compeer

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So spake th' Apostate Angel, though in pain, Vaunting aloud, but rackt with deep despare: And him thus answer'd soon his bold Compeer.
Thou wert right to give me knowledge of it,'' said the Grand Master; ``in our presence a Preceptor is but as a common compeer of our Order, who may not walk according to his own will, but to that of his Master even according to the text,
Broken and trembling to the yoke she bore, Till by voice of him and his compeers Roused up to too much wrath, which follows o'ergrown fears?
As for Ateukin and his lewd compeers, That soothed you in your sins and youthly pomp, Exile, torment, and punish such as they; For greater vipers never may be found Within a state than such aspiring heads, That reck not how they climb, so that they climb.
Other compeers present: Joseph and Nel Calata, Louie and Triccie Sison, ob-gyn Elsie Pascua, Hermes' Mario Katigbak who is as in demand as his Birkin bags, and the favorite diplomats of many Filipinos, Ambassador Effie Ben Matityau and Lizia Lu.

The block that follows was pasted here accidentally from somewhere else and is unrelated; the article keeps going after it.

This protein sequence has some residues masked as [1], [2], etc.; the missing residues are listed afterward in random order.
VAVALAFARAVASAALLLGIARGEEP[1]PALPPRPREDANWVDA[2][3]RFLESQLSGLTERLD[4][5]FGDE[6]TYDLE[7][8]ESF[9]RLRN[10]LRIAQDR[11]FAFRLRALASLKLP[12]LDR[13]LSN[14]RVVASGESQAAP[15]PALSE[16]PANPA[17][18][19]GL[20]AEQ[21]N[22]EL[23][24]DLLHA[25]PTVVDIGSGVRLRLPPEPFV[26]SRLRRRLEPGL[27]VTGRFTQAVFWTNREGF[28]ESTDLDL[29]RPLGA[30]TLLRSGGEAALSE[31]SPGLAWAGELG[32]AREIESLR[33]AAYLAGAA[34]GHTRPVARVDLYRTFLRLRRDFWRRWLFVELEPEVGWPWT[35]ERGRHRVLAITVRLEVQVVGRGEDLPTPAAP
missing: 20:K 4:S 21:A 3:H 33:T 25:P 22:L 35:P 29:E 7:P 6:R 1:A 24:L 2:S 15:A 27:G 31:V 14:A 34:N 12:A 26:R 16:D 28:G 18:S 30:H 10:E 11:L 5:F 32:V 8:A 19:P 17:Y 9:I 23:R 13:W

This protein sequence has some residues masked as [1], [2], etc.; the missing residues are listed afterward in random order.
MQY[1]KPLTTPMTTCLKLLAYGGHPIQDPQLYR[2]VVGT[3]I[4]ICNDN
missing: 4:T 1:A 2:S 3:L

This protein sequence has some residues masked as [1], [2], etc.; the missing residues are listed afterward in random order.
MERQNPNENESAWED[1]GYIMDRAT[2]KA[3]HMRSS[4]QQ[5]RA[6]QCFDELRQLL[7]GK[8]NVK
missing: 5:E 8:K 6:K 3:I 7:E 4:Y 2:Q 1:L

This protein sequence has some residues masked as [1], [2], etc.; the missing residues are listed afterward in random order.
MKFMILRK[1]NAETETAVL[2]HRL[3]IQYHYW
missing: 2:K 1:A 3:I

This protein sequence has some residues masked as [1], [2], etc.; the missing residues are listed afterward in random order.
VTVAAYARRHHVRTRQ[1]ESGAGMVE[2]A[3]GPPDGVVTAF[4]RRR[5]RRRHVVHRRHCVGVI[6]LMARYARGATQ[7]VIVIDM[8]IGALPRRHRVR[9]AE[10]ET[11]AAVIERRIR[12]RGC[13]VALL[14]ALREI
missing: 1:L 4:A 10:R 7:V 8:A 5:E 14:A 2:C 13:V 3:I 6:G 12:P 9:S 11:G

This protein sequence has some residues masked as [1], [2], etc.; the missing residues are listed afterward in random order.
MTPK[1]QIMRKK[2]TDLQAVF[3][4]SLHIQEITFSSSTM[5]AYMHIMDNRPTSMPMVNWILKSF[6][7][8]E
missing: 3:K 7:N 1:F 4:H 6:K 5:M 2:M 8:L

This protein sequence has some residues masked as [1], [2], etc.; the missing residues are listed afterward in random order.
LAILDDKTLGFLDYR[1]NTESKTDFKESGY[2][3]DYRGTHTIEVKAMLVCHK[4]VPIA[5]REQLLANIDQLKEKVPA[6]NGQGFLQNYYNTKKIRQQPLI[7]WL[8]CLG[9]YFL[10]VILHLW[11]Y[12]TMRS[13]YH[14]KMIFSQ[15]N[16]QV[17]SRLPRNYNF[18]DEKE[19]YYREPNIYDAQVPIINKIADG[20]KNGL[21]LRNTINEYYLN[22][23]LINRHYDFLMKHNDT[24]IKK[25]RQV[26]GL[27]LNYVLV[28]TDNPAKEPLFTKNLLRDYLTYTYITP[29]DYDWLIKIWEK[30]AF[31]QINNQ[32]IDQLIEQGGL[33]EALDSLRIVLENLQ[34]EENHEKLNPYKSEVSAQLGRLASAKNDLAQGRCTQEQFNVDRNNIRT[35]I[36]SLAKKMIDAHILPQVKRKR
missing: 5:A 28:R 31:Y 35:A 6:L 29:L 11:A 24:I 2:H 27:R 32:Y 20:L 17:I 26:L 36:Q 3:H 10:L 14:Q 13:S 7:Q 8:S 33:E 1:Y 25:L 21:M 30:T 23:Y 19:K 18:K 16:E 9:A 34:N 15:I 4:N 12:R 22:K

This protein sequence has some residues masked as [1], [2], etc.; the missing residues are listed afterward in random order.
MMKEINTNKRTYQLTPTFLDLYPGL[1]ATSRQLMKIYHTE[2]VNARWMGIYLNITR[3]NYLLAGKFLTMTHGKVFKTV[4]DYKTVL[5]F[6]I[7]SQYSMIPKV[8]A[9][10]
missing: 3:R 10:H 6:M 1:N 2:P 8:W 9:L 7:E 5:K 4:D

Unlike their novelist and monologist compeers, many Victorian lyricists generate hauntingly vague and undeveloped voices that cannot be connected to an identifiable setting or a well-characterized individual.
The selected essays included in The Afterlives of Eighteenth-Century Fiction, therefore, offer inventive approaches to the productions of Defoe, Swift, Richardson, Fielding, Sterne, Austen, and their other long-eighteenth-century compeers, while adding to "our understanding of authors' fluctuating cultural significances" (13) and productively modeling and suggesting applications for further study.
P]ast vicissitudes seem merely like a change of garments" to the daguerreotypist (2:180), who, "as the representative of many compeers in his native land" (2.
But we were already working on compeers, pen pads, like little laptops in the field.
For the attention of: Greet Compeers (diensthoofd ROM-afdeling Omgeving)
When Darnay reemerges from his cell on the way to his trial, he sees that the entire chamber of his aristocratic compeers is empty and knows that they have all been executed.
Emerson probably derived his ideas on genius and self-reliance, among others, from Edward Young's powerful romantic protomanifesto, that emphasized the concept of genius as the "god within" and the notion that man needs to start trusting himself--or else he might lose his chance at eternal greatness--by beginning to appreciate his own divine gifts, which most of the time remain undiscovered unless man turns his eyes inwards into the infinite worlds within (as Blake, the arch-romantic poet, never tired to urge his compeers to do):